Contrary to popular belief, Cinco de Mayo is not Mexico’s Independence Day. In fact, May 5th is the anniversary of the Victory at the Battle of Puebla. The day represents the resilience of the people and is a time for many Americans to celebrate their Hispanic heritage. Although it is a small day in Mexico, the United States has embraced Cinco de Mayo as a day for huge celebrations.
Battle of Puebla
In the 19th Century, Mexico was in heavy debt. After negotiations, England and Spain decided to withdraw their troops. However, President of France Napoleon III saw an opportunity to set up the French colony in Mexico, using the Mexican debt as an excuse to invade. Benito Juárez was the newly elected President of Mexico who was in charge of rebuilding and restoring Mexico after the devastation of war.
In 1861, the well-armed French fleet stormed Veracruz. French General Charles Latrille de Lorencez led over 6000 troops to invade central-east Mexico, mainly Puebla de Los Angeles. Taken by surprise, only 2000 of Juárez’s men were prepared to fight in very poor conditions. Led by General Ignacio Zaragoza, Mexico miraculously won on May 5th, 1862. Over 400 French soldiers were killed, while Mexico suffered less than 100 casualties. Though this victory was not counted as a strategic win for Mexico, it symbolized their undying strength. After the American government’s pressure to end the war, France finally withdrew their troops five years later. Puebla de Los Angeles was renamed Puebla de Zaragoza in honor of the general who led them to victory.
How Did Cinco de Mayo Get Popular in the United States?
During the Battle of Puebla, Latinos in California heard about the wars and decided to raise money for Mexican troops. From forming a patriotic network to donating resources, local residents would gather together to fight for freedom and democracy in Mexico.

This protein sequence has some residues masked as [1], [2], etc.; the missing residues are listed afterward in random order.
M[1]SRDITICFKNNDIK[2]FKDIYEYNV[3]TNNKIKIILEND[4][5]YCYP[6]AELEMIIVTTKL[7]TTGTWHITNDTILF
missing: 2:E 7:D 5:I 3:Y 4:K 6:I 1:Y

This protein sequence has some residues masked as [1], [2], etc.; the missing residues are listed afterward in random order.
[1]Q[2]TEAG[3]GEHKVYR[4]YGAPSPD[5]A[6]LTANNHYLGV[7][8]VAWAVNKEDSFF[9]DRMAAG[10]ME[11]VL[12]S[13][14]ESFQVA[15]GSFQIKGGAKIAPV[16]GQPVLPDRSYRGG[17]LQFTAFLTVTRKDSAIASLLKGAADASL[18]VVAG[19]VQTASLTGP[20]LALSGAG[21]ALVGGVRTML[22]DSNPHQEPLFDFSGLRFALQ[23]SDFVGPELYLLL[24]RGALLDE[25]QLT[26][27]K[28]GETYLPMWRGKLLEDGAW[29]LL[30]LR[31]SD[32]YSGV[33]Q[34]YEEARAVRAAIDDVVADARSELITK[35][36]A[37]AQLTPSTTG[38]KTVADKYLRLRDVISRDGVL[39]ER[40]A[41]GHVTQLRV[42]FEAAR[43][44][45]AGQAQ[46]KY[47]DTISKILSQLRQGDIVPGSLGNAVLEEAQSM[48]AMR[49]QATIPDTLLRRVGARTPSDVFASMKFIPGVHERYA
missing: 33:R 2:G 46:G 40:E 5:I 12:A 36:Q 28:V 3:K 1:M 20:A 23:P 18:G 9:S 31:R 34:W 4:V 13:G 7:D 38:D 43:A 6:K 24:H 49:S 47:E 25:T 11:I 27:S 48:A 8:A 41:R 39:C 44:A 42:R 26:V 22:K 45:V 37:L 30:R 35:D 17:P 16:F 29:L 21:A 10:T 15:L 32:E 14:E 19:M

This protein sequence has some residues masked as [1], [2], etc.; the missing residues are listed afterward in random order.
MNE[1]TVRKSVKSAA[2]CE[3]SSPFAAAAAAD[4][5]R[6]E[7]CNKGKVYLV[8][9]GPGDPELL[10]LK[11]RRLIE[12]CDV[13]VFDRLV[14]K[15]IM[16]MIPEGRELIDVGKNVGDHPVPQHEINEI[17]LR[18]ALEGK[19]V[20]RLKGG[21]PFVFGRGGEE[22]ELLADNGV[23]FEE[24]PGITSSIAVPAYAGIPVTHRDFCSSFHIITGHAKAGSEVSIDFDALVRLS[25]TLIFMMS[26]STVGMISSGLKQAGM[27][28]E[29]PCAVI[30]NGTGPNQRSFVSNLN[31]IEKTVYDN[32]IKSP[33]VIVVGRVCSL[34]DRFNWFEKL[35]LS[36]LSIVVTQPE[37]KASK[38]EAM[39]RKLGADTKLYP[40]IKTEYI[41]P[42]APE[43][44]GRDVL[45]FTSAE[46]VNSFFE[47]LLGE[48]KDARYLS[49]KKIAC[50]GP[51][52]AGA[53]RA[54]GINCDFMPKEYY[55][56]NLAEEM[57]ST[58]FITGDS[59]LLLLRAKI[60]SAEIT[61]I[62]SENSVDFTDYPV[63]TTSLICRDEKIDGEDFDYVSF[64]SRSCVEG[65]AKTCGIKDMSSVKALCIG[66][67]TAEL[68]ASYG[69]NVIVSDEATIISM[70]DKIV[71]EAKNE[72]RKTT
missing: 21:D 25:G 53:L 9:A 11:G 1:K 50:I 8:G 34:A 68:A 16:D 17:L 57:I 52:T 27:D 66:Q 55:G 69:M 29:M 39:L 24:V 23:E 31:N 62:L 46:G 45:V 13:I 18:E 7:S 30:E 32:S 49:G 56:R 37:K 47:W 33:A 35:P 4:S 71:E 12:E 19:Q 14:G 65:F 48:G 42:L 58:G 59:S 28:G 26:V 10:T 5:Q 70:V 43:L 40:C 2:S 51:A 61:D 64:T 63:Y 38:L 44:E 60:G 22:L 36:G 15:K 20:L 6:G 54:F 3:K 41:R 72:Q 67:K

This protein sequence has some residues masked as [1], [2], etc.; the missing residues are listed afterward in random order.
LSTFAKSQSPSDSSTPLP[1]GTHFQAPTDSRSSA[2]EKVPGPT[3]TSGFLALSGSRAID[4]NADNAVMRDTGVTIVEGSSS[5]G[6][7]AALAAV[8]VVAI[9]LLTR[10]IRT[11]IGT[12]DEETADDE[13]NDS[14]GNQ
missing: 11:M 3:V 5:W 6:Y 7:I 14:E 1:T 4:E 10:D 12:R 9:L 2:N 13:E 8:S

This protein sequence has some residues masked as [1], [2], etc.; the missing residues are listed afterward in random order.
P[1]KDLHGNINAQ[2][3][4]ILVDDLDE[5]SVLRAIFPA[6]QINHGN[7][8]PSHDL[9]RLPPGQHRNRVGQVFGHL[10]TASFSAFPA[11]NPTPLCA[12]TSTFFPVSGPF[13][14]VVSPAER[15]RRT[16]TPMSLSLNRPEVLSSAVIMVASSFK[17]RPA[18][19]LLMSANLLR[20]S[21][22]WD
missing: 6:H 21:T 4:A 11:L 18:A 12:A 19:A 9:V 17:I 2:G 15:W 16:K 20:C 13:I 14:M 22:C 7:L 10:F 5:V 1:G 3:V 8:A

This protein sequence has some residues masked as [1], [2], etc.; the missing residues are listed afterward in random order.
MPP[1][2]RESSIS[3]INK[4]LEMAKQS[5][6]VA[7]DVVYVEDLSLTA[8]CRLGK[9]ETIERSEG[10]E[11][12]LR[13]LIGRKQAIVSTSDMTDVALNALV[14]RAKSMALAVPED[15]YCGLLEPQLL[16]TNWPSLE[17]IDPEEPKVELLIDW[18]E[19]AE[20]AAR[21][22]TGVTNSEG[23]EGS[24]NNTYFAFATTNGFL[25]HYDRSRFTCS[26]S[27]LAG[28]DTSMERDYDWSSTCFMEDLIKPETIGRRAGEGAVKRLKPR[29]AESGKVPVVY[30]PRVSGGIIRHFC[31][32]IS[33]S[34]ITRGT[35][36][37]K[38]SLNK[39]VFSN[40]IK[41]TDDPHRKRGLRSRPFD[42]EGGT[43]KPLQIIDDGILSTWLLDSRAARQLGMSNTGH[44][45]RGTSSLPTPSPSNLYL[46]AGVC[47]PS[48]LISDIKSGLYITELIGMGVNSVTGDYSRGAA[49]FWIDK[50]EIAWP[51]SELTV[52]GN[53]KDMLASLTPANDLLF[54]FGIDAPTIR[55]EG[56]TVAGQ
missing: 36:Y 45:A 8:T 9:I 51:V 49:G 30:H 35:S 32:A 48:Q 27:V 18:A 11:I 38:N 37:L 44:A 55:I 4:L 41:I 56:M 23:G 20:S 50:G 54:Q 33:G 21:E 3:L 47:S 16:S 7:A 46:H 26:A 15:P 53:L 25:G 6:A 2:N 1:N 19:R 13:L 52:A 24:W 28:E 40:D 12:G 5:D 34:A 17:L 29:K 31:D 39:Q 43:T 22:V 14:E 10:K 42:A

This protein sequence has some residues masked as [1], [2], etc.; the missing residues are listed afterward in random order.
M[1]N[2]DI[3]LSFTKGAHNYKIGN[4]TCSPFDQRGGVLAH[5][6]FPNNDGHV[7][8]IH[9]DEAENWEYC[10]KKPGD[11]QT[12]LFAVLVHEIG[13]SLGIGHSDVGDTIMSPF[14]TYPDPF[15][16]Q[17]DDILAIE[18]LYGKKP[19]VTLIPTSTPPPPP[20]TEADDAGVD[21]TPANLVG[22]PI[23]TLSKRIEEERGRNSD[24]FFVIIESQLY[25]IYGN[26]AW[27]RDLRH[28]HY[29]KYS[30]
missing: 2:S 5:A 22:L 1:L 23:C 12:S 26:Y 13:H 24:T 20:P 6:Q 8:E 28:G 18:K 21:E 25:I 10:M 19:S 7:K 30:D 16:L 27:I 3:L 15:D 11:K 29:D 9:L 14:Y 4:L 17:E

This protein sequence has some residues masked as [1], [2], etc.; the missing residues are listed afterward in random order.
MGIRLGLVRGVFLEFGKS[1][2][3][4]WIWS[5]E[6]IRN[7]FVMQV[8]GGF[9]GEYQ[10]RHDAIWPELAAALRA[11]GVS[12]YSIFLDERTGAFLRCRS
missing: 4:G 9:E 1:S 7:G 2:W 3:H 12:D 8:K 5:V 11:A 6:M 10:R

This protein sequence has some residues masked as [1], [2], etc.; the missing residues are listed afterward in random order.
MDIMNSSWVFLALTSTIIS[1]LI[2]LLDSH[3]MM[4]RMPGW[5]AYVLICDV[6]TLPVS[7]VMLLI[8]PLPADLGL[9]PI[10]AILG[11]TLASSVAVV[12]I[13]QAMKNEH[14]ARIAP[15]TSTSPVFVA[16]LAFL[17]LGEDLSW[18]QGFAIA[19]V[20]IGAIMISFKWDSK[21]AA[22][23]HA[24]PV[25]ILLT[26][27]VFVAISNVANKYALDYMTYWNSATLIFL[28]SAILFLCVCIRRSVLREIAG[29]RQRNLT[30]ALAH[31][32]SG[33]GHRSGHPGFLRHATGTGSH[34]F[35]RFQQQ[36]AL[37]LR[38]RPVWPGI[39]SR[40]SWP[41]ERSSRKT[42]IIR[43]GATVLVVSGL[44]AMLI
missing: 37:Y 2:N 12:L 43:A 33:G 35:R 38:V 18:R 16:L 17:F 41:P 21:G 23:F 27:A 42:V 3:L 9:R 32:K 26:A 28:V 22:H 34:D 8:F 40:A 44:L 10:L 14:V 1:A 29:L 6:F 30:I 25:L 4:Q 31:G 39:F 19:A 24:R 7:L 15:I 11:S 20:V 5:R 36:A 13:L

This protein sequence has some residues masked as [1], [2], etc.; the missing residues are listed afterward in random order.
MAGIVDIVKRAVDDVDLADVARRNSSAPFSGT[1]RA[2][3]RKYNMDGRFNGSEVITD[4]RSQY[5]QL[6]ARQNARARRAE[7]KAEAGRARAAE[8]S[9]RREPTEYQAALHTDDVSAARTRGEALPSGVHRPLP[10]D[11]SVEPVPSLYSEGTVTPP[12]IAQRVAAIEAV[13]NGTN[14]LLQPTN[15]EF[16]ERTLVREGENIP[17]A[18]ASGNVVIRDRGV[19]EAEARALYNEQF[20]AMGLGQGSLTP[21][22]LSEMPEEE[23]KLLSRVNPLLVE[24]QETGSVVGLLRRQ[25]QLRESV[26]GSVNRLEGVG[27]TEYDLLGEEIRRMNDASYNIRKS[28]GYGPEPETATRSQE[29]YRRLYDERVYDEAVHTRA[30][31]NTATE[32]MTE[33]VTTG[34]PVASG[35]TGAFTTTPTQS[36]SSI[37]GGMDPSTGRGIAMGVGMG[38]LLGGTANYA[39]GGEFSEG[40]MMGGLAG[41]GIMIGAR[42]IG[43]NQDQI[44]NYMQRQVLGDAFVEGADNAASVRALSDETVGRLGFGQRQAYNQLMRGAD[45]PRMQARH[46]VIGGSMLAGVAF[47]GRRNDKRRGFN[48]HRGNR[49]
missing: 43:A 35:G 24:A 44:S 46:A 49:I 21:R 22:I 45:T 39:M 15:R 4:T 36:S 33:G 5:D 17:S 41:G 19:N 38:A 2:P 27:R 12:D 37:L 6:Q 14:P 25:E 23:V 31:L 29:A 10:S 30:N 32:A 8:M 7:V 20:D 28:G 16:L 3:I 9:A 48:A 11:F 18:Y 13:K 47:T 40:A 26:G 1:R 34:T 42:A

During the 1940’s, the Chicano Movement started to increase in popularity and brought Cinco de Mayo to light. The early celebrations would bring in war heroes to celebrate their resilience and their perseverance, while other celebrations included reenactments of the war itself. People identified with the victory of Puebla and marked the occasions with parades, bands, and music. Despite the holiday not being so popular in Mexico, the United States started to celebrate the holiday more prominently in the 50s.
In the 1980s, many alcohol and beer companies struggled to reach the Hispanic population. Marketers decided to promote their company as one that celebrates the Hispanic population through Cinco de Mayo. This explains why Cinco de Mayo now has a reputation for being an alcohol-fuelled party.
Although Mexico does not really celebrate the win at Puebla, the town where the war was fought still host reenactments of the war. In America, they continue to have parties and organize parades filled with live music in cities with large Latino populations. Cinco de Mayo parties are filled with Mexican delicacies and prominently display the colors of the Mexican flag. From LA to Chicago to Houston, Cinco de Mayo is remembered as a day filled with happiness and to face our challenges head-on.
What is your favorite Cinco de Mayo tradition?